Dine Out Vancouver – Miku

Miku 1st and 2nd courses | Copyright Jocelyn L | 2014

It seems like ever since I started my new job I haven’t had much motivation to blog.  Which is funny because I have the means and the leisure to eat at many more places.  Still, it’s a new year and new resolutions include writing more.

I feel I should write a disclaimer about my prejudice against Dine Out.  While Dine Out is marketed as an opportunity to try new high-end dining places for a reasonable, I think the reality is very different.  My past experiences are very hit or miss.  Not only is it extremely difficult to get a reservation, the food also tends to suffer.  Last year especially, there were many complaints that the prices were not worth the food offerings.  As a result, I tend to only try one new restaurant a year during Dine Out because it’s simply not worth the hassle.

This year, I opted to visit Miku with my mom and sister for a girls’ lunch.  Miku had a 3 course lunch menu for $28, which was one of the pricier restaurants.  However, Miku has a reputation for high end sushi in a city with many cheap sushi eats, and we had wanted to try it for some time.

The restaurant has a gorgeous view of the ocean.  I loved the stylized Japanese koi stream painted on the wall.  Overall, the decor was very West Coast with a Japanese twist.  They also have an open kitchen.  I think the open kitchen combined with aburi smell results in a faint fishy smell throughout the restaurant.

It was fairly busy when we arrived but we were seated immediately.  My sister and I both opted for the Dine Out menu while my mom had the vegetarian sushi combo.  We split a serving of kale goma-ae.  The vegetarian sushi pieces were all impressive.  The avocado roll had at least 5 layers of thinly sliced avocado on top from what we could see.  Also, the kale goma-ae was tender and well-seasoned – the sauce had a hint of black sesame instead of just the typical white sesame paste.

From the Dine Out website menu:

Appetizer : (from left to right in the photo)

Soy Braised Beef Shank: yukon potato puree, wasabi veal jus

Ebi Fritter: sweet chili aioli, soy balsamic reduction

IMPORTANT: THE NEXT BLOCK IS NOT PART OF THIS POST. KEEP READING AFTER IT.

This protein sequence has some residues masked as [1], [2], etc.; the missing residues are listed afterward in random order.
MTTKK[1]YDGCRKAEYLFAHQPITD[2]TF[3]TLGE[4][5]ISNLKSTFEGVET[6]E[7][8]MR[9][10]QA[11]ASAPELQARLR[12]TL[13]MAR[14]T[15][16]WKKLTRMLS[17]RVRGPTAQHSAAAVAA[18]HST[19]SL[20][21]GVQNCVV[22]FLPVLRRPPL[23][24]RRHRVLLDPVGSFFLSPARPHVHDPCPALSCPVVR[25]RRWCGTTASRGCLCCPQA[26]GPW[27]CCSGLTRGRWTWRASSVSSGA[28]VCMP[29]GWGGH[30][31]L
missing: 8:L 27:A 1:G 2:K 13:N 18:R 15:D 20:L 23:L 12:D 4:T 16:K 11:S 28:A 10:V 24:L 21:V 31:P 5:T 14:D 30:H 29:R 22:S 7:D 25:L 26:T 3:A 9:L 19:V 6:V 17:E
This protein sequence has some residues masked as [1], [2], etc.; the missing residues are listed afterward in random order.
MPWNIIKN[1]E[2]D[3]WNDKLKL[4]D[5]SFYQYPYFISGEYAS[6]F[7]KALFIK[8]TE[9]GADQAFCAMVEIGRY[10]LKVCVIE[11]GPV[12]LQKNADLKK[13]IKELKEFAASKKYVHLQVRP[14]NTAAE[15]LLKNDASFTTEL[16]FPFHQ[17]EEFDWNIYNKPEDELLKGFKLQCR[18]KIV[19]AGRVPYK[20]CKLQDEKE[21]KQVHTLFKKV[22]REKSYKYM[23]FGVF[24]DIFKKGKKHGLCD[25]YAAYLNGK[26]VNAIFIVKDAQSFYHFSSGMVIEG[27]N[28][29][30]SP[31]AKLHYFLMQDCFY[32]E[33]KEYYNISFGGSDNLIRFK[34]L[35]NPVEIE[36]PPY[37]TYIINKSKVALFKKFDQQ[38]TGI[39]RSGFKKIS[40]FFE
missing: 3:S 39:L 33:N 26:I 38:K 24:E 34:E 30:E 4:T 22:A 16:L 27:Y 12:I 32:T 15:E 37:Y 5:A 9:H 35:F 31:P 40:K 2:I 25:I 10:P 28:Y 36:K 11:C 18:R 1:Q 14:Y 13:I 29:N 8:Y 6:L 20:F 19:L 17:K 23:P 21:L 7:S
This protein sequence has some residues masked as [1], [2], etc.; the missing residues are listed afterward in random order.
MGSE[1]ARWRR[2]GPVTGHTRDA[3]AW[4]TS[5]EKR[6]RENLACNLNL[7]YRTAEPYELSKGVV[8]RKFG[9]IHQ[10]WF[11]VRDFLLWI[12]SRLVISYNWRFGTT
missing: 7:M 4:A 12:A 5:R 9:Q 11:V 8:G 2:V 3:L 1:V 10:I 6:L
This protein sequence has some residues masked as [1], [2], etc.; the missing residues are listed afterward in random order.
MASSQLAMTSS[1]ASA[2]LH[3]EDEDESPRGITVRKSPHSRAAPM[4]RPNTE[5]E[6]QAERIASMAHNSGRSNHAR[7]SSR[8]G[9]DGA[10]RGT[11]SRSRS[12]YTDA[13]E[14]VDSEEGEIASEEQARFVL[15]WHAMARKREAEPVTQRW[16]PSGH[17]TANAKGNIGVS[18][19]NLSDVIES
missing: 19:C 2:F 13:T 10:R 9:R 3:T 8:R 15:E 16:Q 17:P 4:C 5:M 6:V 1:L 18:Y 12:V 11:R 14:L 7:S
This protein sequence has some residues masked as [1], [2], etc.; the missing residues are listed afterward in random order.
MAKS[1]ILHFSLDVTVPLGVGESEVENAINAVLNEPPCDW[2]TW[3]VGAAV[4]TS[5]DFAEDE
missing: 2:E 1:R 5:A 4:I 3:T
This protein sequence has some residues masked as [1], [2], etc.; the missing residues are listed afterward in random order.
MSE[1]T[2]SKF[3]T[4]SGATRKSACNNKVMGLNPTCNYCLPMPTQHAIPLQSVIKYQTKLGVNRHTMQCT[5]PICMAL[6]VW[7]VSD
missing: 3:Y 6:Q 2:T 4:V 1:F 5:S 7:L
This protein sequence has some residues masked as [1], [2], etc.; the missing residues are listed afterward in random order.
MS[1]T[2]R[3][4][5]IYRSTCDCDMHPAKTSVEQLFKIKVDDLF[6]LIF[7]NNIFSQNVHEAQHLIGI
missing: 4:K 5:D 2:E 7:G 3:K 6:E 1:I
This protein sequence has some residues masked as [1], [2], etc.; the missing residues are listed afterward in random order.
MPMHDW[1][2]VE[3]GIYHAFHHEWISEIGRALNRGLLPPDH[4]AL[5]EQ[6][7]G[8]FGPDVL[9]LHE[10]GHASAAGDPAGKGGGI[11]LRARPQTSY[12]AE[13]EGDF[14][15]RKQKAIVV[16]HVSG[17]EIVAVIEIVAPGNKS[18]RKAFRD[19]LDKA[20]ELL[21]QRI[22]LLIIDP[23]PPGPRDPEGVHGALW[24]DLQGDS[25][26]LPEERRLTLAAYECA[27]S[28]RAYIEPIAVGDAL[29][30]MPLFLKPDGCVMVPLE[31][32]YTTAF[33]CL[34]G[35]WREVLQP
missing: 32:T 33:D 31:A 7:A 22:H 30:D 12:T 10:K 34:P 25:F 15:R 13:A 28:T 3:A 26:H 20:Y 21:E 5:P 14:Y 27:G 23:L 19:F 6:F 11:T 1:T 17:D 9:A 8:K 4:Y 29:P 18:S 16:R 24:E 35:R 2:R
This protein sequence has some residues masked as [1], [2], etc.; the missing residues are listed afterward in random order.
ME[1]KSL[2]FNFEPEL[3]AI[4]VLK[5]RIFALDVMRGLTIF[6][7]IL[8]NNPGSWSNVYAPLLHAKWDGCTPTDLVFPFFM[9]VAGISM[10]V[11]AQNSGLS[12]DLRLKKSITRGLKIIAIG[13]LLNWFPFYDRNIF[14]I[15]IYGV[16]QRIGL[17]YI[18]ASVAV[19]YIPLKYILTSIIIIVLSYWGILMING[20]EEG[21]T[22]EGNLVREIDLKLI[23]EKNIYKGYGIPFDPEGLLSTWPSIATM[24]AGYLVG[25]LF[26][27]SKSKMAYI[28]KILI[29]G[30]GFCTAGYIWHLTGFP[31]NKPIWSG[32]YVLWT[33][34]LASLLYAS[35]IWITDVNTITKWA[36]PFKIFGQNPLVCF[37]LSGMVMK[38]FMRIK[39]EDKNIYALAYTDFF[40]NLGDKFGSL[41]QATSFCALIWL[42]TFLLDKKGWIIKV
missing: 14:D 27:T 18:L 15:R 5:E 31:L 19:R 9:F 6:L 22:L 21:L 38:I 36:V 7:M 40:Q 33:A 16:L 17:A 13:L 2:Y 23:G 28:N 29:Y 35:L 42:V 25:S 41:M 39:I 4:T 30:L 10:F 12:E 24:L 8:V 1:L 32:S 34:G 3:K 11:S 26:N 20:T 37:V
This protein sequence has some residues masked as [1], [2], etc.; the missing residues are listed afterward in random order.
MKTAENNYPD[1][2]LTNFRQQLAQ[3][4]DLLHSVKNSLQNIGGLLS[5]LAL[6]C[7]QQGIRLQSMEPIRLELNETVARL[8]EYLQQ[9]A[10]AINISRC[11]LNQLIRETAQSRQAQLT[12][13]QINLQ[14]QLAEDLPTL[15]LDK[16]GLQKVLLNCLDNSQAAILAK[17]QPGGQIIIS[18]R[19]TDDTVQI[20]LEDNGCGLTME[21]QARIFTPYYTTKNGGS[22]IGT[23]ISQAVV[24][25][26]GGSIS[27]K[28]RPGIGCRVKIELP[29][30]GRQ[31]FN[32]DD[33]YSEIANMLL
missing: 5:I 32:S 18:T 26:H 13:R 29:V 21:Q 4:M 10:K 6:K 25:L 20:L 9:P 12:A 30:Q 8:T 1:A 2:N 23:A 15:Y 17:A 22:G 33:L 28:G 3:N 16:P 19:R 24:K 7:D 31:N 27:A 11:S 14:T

Aburi Albacore Tuna: lightly flame seared, masatake sauce

Fresh Market Salad: chef’s daily selection

Selection of Aburi, Nigiri, and Oshi Sushi prepared using our famous aburi-style technique


Selection of the day

The appetizers followed the theme of the decor – West Coast food with a Japanese twist.  It’s definitely fusion rather than simple traditional washoku.  The soy glazed braised beef was very well cooked, tender and falling apart.  The potatoes were perfectly smooth and creamy.  However, it was also very heavy for a combo appetizer box.  I had difficulty finishing it and left it for last.  I enjoyed the ebi fritter a lot.  It was crispy and the shrimp inside was large but perfectly cooked.  The bed of salad tasted suspiciously like caesar salad to me which came as a bit of a surprise.  I also enjoyed the seared tuna.  My dislike of most tuna stems from its mushy texture (especially compared to salmon), but I found this tuna still had a little bit of chewiness.  Finally, the salad.  I liked the ponzu dressing on the salad and probably could have eaten more of the salad by itself.

Miku is known for their aburi style sushi.  I looked this up later and it’s a style of nigiri sushi that’s been seared or grilled.  If I remember correctly, the selection that day included tuna, ebi, hamachi and 2 pieces of salmon.  The only flavors I did not enjoy were the shrimp and pesto.  To me, there’s something strange about pairing shrimp and pesto with sushi rice and wasabi.  On their own, they taste fine, but my taste buds rebel against all of them together.  However, the worst thing was that I found a bone in my very poorly trimmed hamachi.  I am not the first either – a Google search will turn up other instances.  It was resolved to our satisfaction but only after complaining several times, emails, etc.  I guess the squeaky wheel gets the oil.

It was kind of downhill from there.  The dessert was not memorable.  Our selections were a passionfruit sorbet with fresh berries, and a balsamic ice cream.  We got one of each but were nonplussed.  The passionfruit sorbet was quite tart and exacerbated by tart out-of-season blackberries.  The balsamic ice cream had a stronger flavor of yogurt with only a slight hint of balsamic.  Essentially I’m complaining about one being too tart and the other not tart enough.

Overall, Miku has relatively attentive service (although poor complaint handling) and good fusion appetizers.  If you like aburi sushi, it’s a pretty good place to go. However, it’s definitely on the expensive side, and there are a few other high end Japanese sushi restaurants I’d like to try out before settling back on Miku.  The food has not fully convinced me to return.

Miku Restaurant on Urbanspoon


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